What constitutes success for a writer?

Can. Ch. Shiralee’s Elizabeth Barrett (“Sonnet”)

I’m not keen on being in the spotlight. My comfort zone is more behind the scenes. But since the mid-1970s I’ve lived with show quality purebred dogs. For years I subdued my nerves and stumbled around the show ring with our Shelties. Eventually a good friend (who later became an all breed judge) rescued me, and I soon discovered it was much more exciting to watch from the sidelines as the dogs won.

Our Labrador, “Tynan”, third from left with handler and friend, Jayne Luke

Many exhibitors thrive in the competitive environment – one of my recent manuscripts features a character who is addicted to it – but I’m not one of them. My thrill comes from being the breeder and/or owner of a dog whose quality is well presented, acknowledged and rewarded. I don’t need to be in the ring trying to make it happen.

In the purebred dog fancy success means different things to different people. It can be achieving goals in a breeding program – producing sound minds in sound bodies, and great family companions…

Can. Ch. Riversedge Tynan at Careann (“Tynan”)

owning top quality show dogs that can win trophies and ribbons in competitions…

.  .

or becoming a celebrity (of sorts), perhaps in a movie or magazine.

Yes, that’s our “Tynan” on the cover

In the writing community defining success can be challenging. Many writers labour over their words in private, satisfied by their written expressions in journals and personal memoirs. For some, having their words make a difference to others is the goal as they write devotional material or create encouraging messages for greeting cards. Still others strive for publication of books that will garner great reviews and take their names to the top of bestsellers’ lists.

“For every available bookstore shelf space,
there are 100 to 1,000 or more titles competing for that shelf space.”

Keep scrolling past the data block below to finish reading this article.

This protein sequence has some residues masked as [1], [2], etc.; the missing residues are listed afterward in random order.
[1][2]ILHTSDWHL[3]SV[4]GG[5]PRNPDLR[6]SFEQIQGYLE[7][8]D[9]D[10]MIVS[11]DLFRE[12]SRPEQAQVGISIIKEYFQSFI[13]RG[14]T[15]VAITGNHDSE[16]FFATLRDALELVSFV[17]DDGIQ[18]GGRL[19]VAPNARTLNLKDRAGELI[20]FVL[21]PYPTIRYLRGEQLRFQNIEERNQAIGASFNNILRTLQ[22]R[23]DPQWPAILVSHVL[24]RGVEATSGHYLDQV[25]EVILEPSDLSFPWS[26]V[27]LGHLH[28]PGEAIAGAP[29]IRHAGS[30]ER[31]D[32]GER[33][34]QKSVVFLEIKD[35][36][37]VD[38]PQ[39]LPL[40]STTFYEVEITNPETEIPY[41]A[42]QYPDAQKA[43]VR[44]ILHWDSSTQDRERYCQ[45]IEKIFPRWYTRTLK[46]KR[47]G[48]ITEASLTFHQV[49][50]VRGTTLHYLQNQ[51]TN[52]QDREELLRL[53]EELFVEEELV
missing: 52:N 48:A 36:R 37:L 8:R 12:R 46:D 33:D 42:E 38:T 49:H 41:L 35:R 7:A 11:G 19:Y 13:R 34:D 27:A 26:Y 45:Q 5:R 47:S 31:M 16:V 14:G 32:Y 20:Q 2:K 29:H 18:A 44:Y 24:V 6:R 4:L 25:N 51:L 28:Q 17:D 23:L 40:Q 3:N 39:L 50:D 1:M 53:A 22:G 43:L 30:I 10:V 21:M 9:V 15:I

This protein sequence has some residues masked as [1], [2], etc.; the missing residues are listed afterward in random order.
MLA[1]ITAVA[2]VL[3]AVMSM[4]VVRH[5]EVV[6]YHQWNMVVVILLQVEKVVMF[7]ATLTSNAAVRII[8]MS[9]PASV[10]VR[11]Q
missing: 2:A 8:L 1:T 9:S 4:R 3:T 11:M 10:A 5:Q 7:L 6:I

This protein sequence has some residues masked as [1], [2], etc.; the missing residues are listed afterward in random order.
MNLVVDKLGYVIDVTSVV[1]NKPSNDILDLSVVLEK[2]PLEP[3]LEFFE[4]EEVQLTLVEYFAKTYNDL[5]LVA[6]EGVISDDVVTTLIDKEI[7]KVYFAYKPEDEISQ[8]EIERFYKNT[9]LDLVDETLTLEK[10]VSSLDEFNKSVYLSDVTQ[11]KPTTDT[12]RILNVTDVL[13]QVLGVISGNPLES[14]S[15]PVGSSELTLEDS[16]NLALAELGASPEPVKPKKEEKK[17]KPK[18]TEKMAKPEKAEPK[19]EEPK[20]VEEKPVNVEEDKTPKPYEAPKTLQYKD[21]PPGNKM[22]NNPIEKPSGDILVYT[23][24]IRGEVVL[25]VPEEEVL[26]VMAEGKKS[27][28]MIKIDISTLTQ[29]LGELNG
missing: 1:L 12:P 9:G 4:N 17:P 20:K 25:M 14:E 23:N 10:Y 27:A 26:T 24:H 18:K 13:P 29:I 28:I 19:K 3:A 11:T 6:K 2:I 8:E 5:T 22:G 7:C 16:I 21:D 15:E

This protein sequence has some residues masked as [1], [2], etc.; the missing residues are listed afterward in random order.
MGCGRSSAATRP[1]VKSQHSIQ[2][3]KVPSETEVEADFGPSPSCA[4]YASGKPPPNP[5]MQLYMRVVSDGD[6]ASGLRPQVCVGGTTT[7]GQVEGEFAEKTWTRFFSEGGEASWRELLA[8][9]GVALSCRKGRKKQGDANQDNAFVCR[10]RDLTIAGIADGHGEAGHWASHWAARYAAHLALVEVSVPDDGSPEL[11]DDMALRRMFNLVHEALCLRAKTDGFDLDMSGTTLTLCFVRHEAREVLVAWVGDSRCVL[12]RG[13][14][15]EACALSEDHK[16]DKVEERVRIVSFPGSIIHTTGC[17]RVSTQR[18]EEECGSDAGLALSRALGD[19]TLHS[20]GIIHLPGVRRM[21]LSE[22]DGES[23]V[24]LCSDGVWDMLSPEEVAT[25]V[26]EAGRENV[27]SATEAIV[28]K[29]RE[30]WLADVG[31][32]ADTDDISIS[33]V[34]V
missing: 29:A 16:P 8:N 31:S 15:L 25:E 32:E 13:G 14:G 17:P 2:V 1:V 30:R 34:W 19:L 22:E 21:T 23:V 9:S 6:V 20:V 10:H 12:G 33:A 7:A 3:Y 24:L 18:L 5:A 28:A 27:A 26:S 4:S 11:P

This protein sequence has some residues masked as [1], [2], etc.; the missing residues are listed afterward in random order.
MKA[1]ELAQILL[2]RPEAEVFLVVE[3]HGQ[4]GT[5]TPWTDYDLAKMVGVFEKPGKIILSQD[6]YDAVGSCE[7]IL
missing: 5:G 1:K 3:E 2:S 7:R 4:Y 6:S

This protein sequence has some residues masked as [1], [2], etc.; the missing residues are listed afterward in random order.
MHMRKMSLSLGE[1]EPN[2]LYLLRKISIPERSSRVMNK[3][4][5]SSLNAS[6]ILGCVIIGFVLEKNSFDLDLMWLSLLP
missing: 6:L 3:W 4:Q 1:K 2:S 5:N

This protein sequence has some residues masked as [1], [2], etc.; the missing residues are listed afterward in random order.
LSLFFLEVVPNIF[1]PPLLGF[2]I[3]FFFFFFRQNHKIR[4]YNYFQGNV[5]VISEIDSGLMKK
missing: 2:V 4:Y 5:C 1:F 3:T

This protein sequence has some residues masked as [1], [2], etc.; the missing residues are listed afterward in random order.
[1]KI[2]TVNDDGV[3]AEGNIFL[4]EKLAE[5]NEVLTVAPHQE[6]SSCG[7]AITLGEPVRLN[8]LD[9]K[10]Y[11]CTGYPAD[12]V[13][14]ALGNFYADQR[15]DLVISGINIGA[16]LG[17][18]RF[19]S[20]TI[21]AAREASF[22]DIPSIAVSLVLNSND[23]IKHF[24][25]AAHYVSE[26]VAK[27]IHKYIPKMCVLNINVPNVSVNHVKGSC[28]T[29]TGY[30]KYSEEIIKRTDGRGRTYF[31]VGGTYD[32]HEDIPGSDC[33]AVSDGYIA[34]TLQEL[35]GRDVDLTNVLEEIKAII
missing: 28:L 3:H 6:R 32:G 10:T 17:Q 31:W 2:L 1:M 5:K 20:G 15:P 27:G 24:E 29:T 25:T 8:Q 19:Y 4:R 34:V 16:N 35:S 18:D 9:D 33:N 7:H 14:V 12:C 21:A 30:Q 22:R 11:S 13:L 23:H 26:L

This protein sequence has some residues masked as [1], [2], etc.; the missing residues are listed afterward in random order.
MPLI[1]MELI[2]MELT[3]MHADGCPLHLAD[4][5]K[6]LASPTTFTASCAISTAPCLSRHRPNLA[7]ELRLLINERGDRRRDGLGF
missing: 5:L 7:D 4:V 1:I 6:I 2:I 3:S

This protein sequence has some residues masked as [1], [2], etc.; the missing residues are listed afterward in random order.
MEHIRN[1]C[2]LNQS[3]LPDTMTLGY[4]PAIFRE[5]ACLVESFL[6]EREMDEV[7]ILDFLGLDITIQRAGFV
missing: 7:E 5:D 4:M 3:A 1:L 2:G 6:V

Not everyone reaches a specific goal. Sometimes the criteria for doing so is beyond their control. Sometimes the effort put forth isn’t adequate for the desired result. For me, what’s important is acknowledging my motivation, seeking God’s will in my decision making, setting realistic goals, doing my part to reach them, and enjoying the process en route. That’s a hefty list, but I believe each item on it is crucial if I’m to feel fulfilled and be content with my level of success.

What’s your interpretation of ‘success’ in your current endeavour(s)?

~  ~  ~

Canine Accomplishment

I’ll bet you think this has nothing to do with writing, but you’d be wrong. Dogs make an appearance in all my novels, and so, too, do dog shows, so stay with me here. Besides, once in a while a person ought to be able to brag to their buddies about something other than writing accomplishments, right?

Our Labrador Retriever, Tynan, (officially Riversedge Tynan at Careann) is first and foremost a companion dog — a lay-on-your-feet, chase-a-stuffed-toy, and swim-in-the-lake, four-footed friend and family member. But our dogs always find their way into the show and obedience rings, too, and Tynan recently began his show career. At a Sporting Dog Specialty Show on Saturday he acquired his first four championship points with a nice “Best of Breed” win, handled by Jayne LukeWay to go, Tynan and Jayne!!!

Judge Peter Bauer (WI), Tynan, Handler Jayne Luke (WA)

Jayne’s parents, Ted and Earlene Luke, were professional dog handlers for over 35 years so Jayne has pretty much been brought up in the dog show world. Ted passed away a couple years ago, but Earlene still gives handling lessons and has written a manual, “The Making of a Champion” which is a how-to resource for many of today’s successful dog show exhibitors. On her Elderfox blog, Earlene offers wisdom and wonderings on several subjects — usually writing, life or purebred dogs — but recently she has been sharing information on preparing dogs and their owners for the show ring in a series of posts entitled Being One’s Own Self. It might surprise you what goes into “the making of a champion”. Pop over there and say “hi” if you’re interested.

Always one to look for comparisons to the writing life, I couldn’t help thinking about all the people I’ve run into through my years at dog shows… people who acquired purebred dogs and thought the price and pedigree  meant  they would be able to walk the dog around a ring a few times and come out with a champion. How hard could it be? After a few years of trying they became disillusioned and blamed the judges for their lack of success. They hadn’t studied long enough to understand what constitutes a good quality, well conditioned and well presented dog.

Do you notice any parallels to the writer’s journey?